Is It Safe To Go To The Dentist During Covid-19?

Dr. Loev's Team Masked and Ready to Care for Patients

Yes, it would be best if you still went to the dentist. But be careful. We know that many Americans hate visiting the dentist, but Covid-19 should not be an excuse to defer routine or critical dental needs. There is a direct correlation between oral health and overall health, and it has never been more important to stay healthy than now.  By now, we all know that social distancing is the best way to mitigate the spread of the novel coronavirus until there's a vaccine, while those pearly whites must be hidden behind masks when in public situations for the foreseeable future they should not be neglected.  

Most dental practices in the United States were ordered to shut down all but the most urgent care to reduce the spread of Covid-19 in mid-March, 2020. We were closed for 119 days, says San Francisco Cosmetic and Restorative Dentist Dr. Edward L. Loev, DMD. "I have been in practice for over 40 years, he said, and I have never closed down the office for more than a week," Dr. Loev says. "Like so many of my colleagues, my office has always been very focused on infection control and keeping our team and patients healthy. Despite our previous attention to detail and strict sterilization and infection control protocols, Covid-19 thrust our office and the whole nation into overdrive." Dental practices are adapting how they work in and around a patient's mouth to account for this complicated reality. Dentists are screening patients for symptoms by phone before scheduling, taking patient temperatures, and limiting the number of appointments in a day. In addition, they are implementing even more stringent sanitation protocols and wearing more protective equipment to guard against the respiratory disease.

As states across the country are beginning to relax, the stay-at-home restrictions, businesses, including dental practices, are starting to reopen and provide both preventative and emergency care. The way the service is delivered has changed based on the Centers for Disease Control and Prevention and the World Health Organization's suggestions, coupled with practical guidance from the American Dental Association (ADA). "Don't put off your regular cleanings and check-ups, which can compound future health issues, but be aware of the following changes that you might experience at your dental office." Says Dr. Loev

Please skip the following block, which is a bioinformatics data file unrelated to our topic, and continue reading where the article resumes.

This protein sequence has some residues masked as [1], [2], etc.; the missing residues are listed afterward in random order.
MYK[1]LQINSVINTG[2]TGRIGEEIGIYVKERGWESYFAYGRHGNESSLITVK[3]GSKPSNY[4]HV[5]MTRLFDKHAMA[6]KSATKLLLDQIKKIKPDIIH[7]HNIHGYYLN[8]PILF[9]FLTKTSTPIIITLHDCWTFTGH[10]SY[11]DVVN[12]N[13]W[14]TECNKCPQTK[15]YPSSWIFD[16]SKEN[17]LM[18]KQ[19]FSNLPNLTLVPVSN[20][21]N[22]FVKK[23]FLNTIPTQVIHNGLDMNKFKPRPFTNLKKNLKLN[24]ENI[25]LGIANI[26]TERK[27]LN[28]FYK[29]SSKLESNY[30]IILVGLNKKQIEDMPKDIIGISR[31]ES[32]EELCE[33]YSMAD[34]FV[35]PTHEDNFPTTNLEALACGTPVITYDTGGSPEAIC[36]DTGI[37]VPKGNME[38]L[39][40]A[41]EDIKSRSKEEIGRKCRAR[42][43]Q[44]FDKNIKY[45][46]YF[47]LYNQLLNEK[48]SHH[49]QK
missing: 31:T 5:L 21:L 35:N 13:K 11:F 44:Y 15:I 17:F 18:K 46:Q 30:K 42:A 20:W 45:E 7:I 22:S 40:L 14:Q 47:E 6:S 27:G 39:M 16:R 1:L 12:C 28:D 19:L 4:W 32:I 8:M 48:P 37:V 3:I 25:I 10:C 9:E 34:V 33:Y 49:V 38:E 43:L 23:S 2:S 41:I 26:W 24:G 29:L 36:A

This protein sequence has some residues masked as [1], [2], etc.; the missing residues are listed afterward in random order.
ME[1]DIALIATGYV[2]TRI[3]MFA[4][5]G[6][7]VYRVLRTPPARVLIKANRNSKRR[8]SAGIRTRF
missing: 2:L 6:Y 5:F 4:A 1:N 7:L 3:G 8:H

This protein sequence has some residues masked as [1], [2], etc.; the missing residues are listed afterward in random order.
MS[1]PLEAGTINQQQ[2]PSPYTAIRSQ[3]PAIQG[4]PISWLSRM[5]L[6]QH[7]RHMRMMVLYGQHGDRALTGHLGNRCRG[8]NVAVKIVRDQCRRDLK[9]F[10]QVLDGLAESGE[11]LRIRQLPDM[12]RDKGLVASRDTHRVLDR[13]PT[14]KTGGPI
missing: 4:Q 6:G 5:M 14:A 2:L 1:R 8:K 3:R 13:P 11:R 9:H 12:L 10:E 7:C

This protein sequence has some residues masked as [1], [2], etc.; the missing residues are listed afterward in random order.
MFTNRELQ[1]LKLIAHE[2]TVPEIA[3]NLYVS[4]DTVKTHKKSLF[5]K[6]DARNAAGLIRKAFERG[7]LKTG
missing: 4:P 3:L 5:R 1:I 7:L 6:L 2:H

Because dental offices were already focused on infection control before the current pandemic, they were uniquely prepared to up their efforts and make sure that they keep patients safe. "All of us are aware that when we came back to practice, we were not coming back to a COVID-19-free world," says Hygiene dentist and former oral health professor Dr. Gad Heinic, DMD said. "So we're trying to compensate and — maybe — overcompensate a bit too. The dental office might be one of the safest places to be during this pandemic."

Ultimately the choice to visit your dentist is a personal one, and while it is very important for overall health, your psychological health must also be taken into account. If you are over 65 or are immunocompromised, maybe waiting isn't too bad as long as you make sure to do an extra good job of brushing and flossing. Now more than ever, dental health practitioners say people should be diligent about their personal health at home — whether it's focusing on their diet, exercise, or oral health. Even if you are trying to wait out this pandemic, if your teeth feel funny or sensitive, call your dentist and ask for advice and what they are doing to protect patients in their care. Preventative dental care is more comfortable and generally less expensive than emergency care, so stay ahead of the curve.

Dr. Edward L. Loev, DMD has been caring for his patients for decades from his dental office that overlooks San Francisco's Union Square. He and his team take pride in providing the best quality and most gentle dental care available. Over the years, they have transformed 100's of "non-dentist" people into people who enjoy their visits and take pride in their smiles. A dental relationship should be a positive one; make sure that you feel comfortable and cared for by your dentist if the experience is "meh…" then ask friends, family, and colleagues about their dentist. If you are in the San Francisco Bay Area and are in need or want of a new dentist, Dr. Loev and his team would love the opportunity to meet you and earn your trust and loyalty call them at 415-392-2072 or schedule an appointment online today

 

Author
Team Loev Team Loev is comprised of highly dedicated professionals who along with San Francisco Cosmetic, Restorative and Implant Dentist Dr. Edward Loev are committed to educating and hopefully entertaining in-person and virtual patients and making their lives a bit healthier and brighter

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